Sparked by a rich, pulsating score by Jerome Moross, The Big Country is William Wyler’s heartfelt Cold War allegory, set in the Old West, depicting the murderous feud between adjacent ranchers Major Henry Terrill and Rufus Hannassey, characters based on U.S. president Dwight Eisenhower and Soviet premier Nikita Khrushchev. The somber, engrossing film adapts David Hamilton’s serialized Ambush at Blanco Canyon.
Wyler, who won Japan’s Kinema Junpo Award for the year’s best foreign-language film, expertly balances two strategies, one visual and the other philosophical and psychological, achieving a fine cumulative result. The former leans heavily on scenes deep in the night and on long-shots, in either case to depict humans as dots or obscured figures against the panoramic landscapes—sacrifices, if you will, to the passage of time. The latter encapsulates another, perhaps even more intriguing theme: competing cultural notions of integrity. A quiet, peaceable stranger to the West, retired New England ship’s captain Jim McKay (Gregory Peck, wonderful—especially while McKay is shown falling in love with the local schoolmarm) pursues a code of personal conduct that appears “unmanly” and cowardly to most Westerners. (Wyler does not permit Peck to employ the “unctuous nobility” (Sarris) that would so damage his performance in Robert Mulligan’s odious, imbecilic, by-default-racist To Kill a Mockingbird, 1962.) Wyler’s team of writers—James R. Webb, Sy Bartlett, Robert Wilder, Jessamyn West, Robert Wyler—and Wyler, himself, are remarkably burrowing in unearthing rationalizations by which different characters justify their bellicose and confrontational behaviors: rationalizations they have long since codified into pointed and pervasive outlooks. This is one American film that viewers may feel compelled to turn as a looking-glass into their own beliefs and self-justifications.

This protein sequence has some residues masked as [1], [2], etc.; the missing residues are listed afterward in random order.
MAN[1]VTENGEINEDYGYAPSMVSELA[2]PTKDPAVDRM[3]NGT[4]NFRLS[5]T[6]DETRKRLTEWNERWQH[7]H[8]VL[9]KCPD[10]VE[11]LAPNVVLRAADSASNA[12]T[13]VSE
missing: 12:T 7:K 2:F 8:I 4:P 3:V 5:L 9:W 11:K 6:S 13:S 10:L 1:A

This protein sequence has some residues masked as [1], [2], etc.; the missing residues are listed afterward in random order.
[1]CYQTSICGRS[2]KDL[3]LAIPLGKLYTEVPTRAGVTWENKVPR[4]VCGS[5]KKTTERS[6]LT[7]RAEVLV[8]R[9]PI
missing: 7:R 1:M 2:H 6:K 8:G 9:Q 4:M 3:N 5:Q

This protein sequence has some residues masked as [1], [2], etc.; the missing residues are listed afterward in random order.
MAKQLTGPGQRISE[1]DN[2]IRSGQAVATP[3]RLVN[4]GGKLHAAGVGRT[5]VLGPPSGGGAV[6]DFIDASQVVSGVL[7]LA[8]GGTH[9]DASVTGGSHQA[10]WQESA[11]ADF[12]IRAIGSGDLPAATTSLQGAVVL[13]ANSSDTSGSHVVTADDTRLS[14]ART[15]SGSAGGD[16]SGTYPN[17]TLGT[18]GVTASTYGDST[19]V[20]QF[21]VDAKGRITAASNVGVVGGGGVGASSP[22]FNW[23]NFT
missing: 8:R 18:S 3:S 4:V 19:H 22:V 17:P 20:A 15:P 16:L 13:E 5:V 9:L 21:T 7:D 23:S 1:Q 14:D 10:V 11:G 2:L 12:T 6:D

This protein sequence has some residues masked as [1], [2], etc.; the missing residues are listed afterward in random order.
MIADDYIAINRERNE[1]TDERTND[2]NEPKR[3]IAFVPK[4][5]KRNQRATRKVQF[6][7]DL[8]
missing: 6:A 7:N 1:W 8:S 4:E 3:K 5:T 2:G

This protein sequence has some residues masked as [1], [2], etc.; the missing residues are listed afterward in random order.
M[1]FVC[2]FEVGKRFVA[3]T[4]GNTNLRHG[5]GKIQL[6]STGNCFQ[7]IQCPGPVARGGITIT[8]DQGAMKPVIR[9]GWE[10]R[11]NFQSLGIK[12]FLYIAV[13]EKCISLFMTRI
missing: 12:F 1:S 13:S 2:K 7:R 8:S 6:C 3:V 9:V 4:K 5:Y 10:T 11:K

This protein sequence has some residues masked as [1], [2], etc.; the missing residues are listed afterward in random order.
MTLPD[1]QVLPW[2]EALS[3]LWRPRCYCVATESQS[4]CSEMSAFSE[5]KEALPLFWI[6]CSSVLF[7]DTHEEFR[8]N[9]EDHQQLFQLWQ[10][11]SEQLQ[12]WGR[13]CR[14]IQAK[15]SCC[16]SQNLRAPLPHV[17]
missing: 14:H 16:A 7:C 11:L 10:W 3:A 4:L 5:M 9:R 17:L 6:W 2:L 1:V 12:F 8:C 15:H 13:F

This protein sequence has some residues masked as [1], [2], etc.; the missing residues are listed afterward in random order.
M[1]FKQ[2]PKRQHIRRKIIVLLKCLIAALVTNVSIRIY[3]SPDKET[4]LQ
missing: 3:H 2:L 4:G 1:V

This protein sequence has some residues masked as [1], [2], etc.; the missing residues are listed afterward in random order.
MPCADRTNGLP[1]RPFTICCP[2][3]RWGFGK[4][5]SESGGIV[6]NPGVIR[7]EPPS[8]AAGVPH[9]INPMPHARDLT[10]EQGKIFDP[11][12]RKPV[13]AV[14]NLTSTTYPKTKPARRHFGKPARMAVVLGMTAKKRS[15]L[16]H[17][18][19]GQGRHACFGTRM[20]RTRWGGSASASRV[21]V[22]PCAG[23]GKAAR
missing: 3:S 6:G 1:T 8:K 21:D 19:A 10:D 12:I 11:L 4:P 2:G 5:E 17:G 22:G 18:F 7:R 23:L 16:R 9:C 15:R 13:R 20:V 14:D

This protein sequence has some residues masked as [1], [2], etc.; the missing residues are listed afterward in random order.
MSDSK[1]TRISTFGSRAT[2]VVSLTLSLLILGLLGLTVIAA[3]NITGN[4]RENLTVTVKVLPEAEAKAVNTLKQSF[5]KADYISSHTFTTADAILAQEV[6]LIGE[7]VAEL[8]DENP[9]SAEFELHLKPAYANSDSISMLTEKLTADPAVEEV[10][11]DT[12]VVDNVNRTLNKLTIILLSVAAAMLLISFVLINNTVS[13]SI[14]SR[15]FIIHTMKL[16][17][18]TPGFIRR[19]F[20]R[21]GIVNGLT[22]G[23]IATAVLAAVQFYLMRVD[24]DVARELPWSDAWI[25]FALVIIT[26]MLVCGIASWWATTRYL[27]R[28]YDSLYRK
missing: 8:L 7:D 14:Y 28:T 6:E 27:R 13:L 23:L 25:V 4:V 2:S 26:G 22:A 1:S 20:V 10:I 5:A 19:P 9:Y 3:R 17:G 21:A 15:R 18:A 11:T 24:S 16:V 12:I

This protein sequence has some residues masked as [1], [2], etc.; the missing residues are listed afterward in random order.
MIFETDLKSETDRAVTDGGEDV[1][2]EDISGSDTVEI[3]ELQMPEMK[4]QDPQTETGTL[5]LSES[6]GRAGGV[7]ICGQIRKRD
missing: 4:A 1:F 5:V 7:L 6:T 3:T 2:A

We never do learn the elusive source of dispute between the Terrills and the Hannasseys; rather, we see the current battleground of that dispute: water rights, for cattle, on a patch of land bordering both ranches. As with Otto Preminger’s staggering Anatomy of a Murder the following year, the Cold War made possible such ambiguity and irresolution in serious Hollywood entertainments; audiences did not need all “the dots,” nor the means to connect what dots there were.
Some, however, find The Big Country facile, thin and inflated, and indeed its nearly three-hour length and eventual string of anti-climaxes defeat the viewer’s interest and involvement. But its intelligence is considerable, and some of the acting—by Peck, who also co-produced, Jean Simmons, who gives the film’s finest performance, Carroll Baker and Burl Ives, who won an Oscar for his Rufus Hannassey—is excellent. Regrettably, Charles Bickford is a bore as Maj. Terrill, Charlton Heston is close to ridiculous as swaggering Terrill ranch foreman Steve Leech, and Chuck Connors is ridiculous as Hannassey’s worthless son, Buck.
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